Teenage boys should hear three things regularly

For the first seven years of life, a parent teaches a child everything they can. In the second seven years the child starts to listen more to peers and occasionally teachers. In the third seven years, it has to be very simple to get a boy to pay any attention at all: three things.

So Jack, in the event I'm not here to tell you these things, pretend I am. Pretend I walk with you through your days saying:

You don't know everything

You think you do. As the brain wires itself for the final time around 14 or 15, you discover all the horse-power you have and mistake it for wisdom. You can now think like an adult, but you do not have the store of experience of an adult, to teach you a little humility and eventually a smattering of wisdom. And you are still accumulating the collected wisdom of your species.

The thing that differentiates us from other animals is language. Real language, not just a variety of barks or grunts for "food" or "danger" or "back off". With language we can pass on culture. Culture is just another name for crystalised wisdom. Ten billion humans (more or less) have lived and died and left their little spit on on the accreting ball of human wisdom, just so you can have it passed to you in a couple of decades of words. For crissake have the humility to believe that this vast and magnificent work has something to teach you beyond that which you can work out for yourself.

You are being an idiot

Your friends won't tell you. In fact it will be their idea. Let's pierce our eyelids. Let's ride on the bonnet of the car. Let's dress like extras in a low-budget horror movie. Let's smoke this and see what happens. Please expand your frame of reference beyond the few dickheads you hang out with, and the few dickheads they elevate into cult heroes just because they can act in movies or play a guitar or write something anti-establishment. If the bulk of humanity thinks an idea sucks, just consider for a moment that maybe it does.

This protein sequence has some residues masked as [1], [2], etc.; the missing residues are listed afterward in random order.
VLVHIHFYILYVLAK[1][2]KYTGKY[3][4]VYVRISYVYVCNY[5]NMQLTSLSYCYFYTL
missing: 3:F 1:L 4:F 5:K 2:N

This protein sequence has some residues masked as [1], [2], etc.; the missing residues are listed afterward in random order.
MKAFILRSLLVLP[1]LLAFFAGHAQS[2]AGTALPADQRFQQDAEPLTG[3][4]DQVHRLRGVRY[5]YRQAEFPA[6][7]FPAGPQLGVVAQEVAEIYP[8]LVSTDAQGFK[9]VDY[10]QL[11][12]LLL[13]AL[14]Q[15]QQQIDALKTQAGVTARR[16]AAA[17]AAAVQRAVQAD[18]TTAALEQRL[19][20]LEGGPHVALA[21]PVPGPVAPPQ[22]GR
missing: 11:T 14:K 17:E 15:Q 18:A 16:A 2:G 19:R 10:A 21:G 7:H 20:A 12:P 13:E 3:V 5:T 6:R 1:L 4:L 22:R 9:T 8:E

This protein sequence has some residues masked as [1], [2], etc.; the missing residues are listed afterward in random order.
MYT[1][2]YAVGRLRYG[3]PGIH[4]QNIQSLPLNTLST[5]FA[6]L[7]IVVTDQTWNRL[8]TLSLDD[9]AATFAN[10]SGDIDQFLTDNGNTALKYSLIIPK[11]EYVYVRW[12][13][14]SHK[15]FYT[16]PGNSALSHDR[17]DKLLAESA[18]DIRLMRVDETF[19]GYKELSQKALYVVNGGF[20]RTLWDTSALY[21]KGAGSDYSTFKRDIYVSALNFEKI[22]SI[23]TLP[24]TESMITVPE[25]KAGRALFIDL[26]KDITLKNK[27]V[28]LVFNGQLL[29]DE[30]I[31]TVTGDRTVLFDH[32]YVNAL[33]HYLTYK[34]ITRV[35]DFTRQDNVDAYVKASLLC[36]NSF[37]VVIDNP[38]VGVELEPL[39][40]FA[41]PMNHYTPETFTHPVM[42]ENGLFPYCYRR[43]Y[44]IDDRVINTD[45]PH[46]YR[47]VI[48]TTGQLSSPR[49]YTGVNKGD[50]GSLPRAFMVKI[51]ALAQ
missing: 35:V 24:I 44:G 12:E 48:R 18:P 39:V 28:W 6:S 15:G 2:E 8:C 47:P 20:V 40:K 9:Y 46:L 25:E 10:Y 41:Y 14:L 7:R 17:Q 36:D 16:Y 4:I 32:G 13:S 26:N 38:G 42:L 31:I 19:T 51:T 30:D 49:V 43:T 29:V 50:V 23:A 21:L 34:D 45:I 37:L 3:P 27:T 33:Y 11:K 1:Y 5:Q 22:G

Stop thinking with your dick

The sexual overdrive of adolescence - the perpetual pole-vault - draws all the blood from your brain. For the sake of the remainder of your life when (if) the hormonal tide recedes, try to retain a little objectivity, will ya?

Choose your friends, hobbies, courses, clothes and the rest of your life for more reasons than just getting laid. Try to think and talk about something else occasionally. And just because she's willing to kiss or turn it up for you, doesn't mean you will want to see her at breakfast in ten years' time, let alone forty. Separate lust from love, and don't get her pregnant (the kid deserves better).

Tha't all you need to hear on a regular basis. Good luck.

Last night...

Last night my teenaged son and I got into a horrible argument. It happened because he didn't do what he was supposed to do - what he said he was going to do, and because he was disappointed in himself, he ranted at me.

It was as if something snapped - was broken between us. Perhaps some "breakage" needs to happen as he pulls away, and feels his way toward adulthood - part of that includes judging me. But it also makes you question EVERYTHING you do as a parent.

I went looking for an answer on the web - to find out what I was doing wrong or doing right. Experts and parents are conflicted on the topic of how to raise teenaged sons. I stumbled across your blog and was enticed by the title of this post: Teenage boys should hear three things regularly. I read it, and despite the various details that make us individuals - it's right on. 3 things that our sons should hear from us and 3 things that apply to everything.

My son didn't come home last night because of the argument and it seemed reasonably certain that he wasn't coming home any time soon. I e-mailed him your post and within a few minutes I received a text message from him that simply said "I love you." I am still angry with him, but the bigger picture demanded me to "be" the parent - so I bit back my anger and hurt, and replied, "I love you too." And he responded, "Can you come and pick me up so that I can come home?" And I'm on my way to do just that.

Thank you for your words - his own father died in 2003 and he's been disappointed by mentors who were too busy to do the job, but wanted the resume credit. The language you are speaking, said what I could not - in a way that he heard it best. I appreciate your effort with your own son and value the impact your words have had on mine.

Oralya Garza


Thank-you Oralya
Your one comment makes this whole blog worthwhile.